The Coaching Habit Book Review
Skylar Wooden and Katie Butler
January 07, 2018
“When you build a coaching habit, you can more easily break out of three vicious circles that plague our workplaces: creating over dependence, getting overwhelmed, and being disconnected.”
The Coaching Habit - Say Less, Ask More, & Change the Way You Lead Forever was a book picked up by chance. It wasn’t sought out or at the top of any must-read list; however, it should be. It may have been discovered on accident, but it will forever change the typical conversation between leaders and their employees.
The book discusses certain conversational habits that cause inefficient and ineffective coaching conversations. Those habits can be replaced with the book’s 7 questions. We’ve chosen 3:
1. The kickstart question: what’s on your mind?
When a team member enters your office, they can tend to explain small parts of various issues. With this question, ‘What’s on your mind?’, they must choose the true reason they are seeking help. This question says: Let’s talk about the thing that matters most. As a coach, you have to decide if you are “coaching for performance,” or “coaching for development.” By asking this question, you convey that you are coaching for development. “It cues reflection and sharing.” It creates a sense of mindfulness by the team and leader.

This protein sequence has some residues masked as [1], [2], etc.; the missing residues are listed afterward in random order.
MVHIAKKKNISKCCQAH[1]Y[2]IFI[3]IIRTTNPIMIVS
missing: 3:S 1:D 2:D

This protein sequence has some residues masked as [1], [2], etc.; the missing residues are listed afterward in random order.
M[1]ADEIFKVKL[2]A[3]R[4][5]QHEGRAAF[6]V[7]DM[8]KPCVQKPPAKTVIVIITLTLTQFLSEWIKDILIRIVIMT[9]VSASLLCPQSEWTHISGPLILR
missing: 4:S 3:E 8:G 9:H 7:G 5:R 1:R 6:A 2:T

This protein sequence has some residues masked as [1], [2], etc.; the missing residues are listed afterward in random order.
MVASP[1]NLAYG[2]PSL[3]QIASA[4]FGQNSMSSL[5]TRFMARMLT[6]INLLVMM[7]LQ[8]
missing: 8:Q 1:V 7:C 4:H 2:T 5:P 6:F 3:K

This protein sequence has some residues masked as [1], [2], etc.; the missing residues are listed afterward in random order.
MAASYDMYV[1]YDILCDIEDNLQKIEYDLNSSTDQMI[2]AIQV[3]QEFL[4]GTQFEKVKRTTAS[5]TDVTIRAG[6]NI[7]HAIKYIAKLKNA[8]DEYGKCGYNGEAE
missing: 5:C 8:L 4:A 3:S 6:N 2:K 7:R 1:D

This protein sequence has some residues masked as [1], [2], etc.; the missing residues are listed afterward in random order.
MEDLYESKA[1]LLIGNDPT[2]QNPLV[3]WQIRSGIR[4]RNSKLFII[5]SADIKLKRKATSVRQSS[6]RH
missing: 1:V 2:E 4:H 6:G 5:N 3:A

2. The focus question: what’s the real challenge here for you?
“This is the question that will help slow down the rush to action., so you spend time solving the real problem, not just the first problem. It’s no accident that it’s phrased the way it is.”
As managers and leaders, the urge to immediately solve your team’s problems is strong. It is in our nature to give advice and wisdom, and to, quite honestly, mark it off your to-do list. This creates the habit of presenting solutions. Quite possibly you are presenting solutions to the wrong problem.
By asking “What’s the real challenge here?” you are pinpointing that person’s specific problem. With this question, you effectively cut out unnecessary conversations that lead away from the issue at hand. This focus requires the person to identify the true problem. And can also lead to them solving the problem among themselves.
3. The learning question: what was most useful for you?
“There’s wisdom to be found, but only if you hang around for a moment to take a look. The Learning Question immediately frames what just happened as something that was useful and creates a moment in which to figure out what it was.”
Most people hate going to meetings because they feel as though they’re a waste of time. This question reframes the conversation and takes the, possibly presumptuous, notion that the meeting was in-fact useful. Now the person must think about why the conversation was useful.
This question asks your team to remember the “One Big Thing” that’s worth remembering. This solidifies the takeaway from the conversation or training. This question also makes it personal.
What’s on your reading list this winter?
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